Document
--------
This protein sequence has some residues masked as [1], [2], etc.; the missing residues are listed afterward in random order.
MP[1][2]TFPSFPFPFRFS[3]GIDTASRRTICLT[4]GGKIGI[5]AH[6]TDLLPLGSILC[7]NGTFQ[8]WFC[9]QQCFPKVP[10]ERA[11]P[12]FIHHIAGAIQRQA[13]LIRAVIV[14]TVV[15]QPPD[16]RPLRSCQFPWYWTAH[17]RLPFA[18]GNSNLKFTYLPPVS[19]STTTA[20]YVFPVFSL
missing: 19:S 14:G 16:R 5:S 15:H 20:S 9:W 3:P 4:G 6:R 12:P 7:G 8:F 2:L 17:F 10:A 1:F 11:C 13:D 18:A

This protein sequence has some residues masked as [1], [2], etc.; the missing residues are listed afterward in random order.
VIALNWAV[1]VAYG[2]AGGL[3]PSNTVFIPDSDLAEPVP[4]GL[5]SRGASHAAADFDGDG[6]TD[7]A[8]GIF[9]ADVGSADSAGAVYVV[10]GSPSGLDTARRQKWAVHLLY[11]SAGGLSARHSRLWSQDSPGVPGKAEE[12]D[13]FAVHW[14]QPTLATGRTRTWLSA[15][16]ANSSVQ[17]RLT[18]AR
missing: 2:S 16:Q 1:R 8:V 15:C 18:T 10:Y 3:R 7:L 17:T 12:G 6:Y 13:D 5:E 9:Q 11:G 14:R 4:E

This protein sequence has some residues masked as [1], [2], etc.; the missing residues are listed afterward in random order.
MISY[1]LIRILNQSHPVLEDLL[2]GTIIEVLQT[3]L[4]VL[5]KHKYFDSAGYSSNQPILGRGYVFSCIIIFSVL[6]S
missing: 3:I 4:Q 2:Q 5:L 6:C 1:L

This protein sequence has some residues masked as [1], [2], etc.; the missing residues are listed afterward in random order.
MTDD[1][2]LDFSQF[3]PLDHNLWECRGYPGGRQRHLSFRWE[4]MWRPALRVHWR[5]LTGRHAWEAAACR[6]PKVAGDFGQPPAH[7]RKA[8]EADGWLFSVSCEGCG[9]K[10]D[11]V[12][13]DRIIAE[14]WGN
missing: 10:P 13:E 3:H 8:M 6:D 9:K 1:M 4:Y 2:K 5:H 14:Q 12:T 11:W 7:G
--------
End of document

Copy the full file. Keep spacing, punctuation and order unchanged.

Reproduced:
This protein sequence has some residues masked as [1], [2], etc.; the missing residues are listed afterward in random order.
MP[1][2]TFPSFPFPFRFS[3]GIDTASRRTICLT[4]GGKIGI[5]AH[6]TDLLPLGSILC[7]NGTFQ[8]WFC[9]QQCFPKVP[10]ERA[11]P[12]FIHHIAGAIQRQA[13]LIRAVIV[14]TVV[15]QPPD[16]RPLRSCQFPWYWTAH[17]RLPFA[18]GNSNLKFTYLPPVS[19]STTTA[20]YVFPVFSL
missing: 19:S 14:G 16:R 5:S 15:H 20:S 9:W 3:P 4:G 6:R 12:P 7:G 8:F 2:L 17:F 10:A 1:F 11:C 13:D 18:A

This protein sequence has some residues masked as [1], [2], etc.; the missing residues are listed afterward in random order.
VIALNWAV[1]VAYG[2]AGGL[3]PSNTVFIPDSDLAEPVP[4]GL[5]SRGASHAAADFDGDG[6]TD[7]A[8]GIF[9]ADVGSADSAGAVYVV[10]GSPSGLDTARRQKWAVHLLY[11]SAGGLSARHSRLWSQDSPGVPGKAEE[12]D[13]FAVHW[14]QPTLATGRTRTWLSA[15][16]ANSSVQ[17]RLT[18]AR
missing: 2:S 16:Q 1:R 8:V 15:C 18:T 10:Y 3:R 7:L 17:T 12:G 6:Y 13:D 5:E 9:Q 11:G 14:R 4:E

This protein sequence has some residues masked as [1], [2], etc.; the missing residues are listed afterward in random order.
MISY[1]LIRILNQSHPVLEDLL[2]GTIIEVLQT[3]L[4]VL[5]KHKYFDSAGYSSNQPILGRGYVFSCIIIFSVL[6]S
missing: 3:I 4:Q 2:Q 5:L 6:C 1:L

This protein sequence has some residues masked as [1], [2], etc.; the missing residues are listed afterward in random order.
MTDD[1][2]LDFSQF[3]PLDHNLWECRGYPGGRQRHLSFRWE[4]MWRPALRVHWR[5]LTGRHAWEAAACR[6]PKVAGDFGQPPAH[7]RKA[8]EADGWLFSVSCEGCG[9]K[10]D[11]V[12][13]DRIIAE[14]WGN
missing: 10:P 13:E 3:H 8:M 6:D 9:K 1:M 4:Y 2:K 5:H 14:Q 12:T 11:W 7:G